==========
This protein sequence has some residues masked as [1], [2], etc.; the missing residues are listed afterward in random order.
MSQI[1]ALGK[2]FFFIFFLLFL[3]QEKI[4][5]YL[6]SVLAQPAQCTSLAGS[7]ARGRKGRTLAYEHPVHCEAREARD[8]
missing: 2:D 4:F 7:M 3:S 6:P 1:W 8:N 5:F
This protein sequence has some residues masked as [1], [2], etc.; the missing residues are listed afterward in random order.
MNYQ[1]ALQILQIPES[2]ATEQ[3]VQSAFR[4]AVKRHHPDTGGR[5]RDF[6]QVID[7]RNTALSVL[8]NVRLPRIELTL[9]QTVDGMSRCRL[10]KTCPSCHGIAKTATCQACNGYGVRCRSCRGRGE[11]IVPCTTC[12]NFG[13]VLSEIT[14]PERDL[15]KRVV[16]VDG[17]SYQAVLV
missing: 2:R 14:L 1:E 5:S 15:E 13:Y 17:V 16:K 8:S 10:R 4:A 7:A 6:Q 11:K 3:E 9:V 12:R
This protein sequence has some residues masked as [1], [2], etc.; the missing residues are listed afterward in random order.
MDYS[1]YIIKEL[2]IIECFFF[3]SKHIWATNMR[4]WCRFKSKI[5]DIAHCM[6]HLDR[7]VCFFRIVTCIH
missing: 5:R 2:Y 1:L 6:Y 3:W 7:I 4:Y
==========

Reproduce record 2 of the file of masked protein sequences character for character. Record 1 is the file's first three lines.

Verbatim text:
This protein sequence has some residues masked as [1], [2], etc.; the missing residues are listed afterward in random order.
MNYQ[1]ALQILQIPES[2]ATEQ[3]VQSAFR[4]AVKRHHPDTGGR[5]RDF[6]QVID[7]RNTALSVL[8]NVRLPRIELTL[9]QTVDGMSRCRL[10]KTCPSCHGIAKTATCQACNGYGVRCRSCRGRGE[11]IVPCTTC[12]NFG[13]VLSEIT[14]PERDL[15]KRVV[16]VDG[17]SYQAVLV
missing: 2:R 14:L 1:E 5:S 15:E 13:Y 17:V 16:K 8:S 10:R 4:A 7:A 6:Q 11:K 3:E 9:V 12:R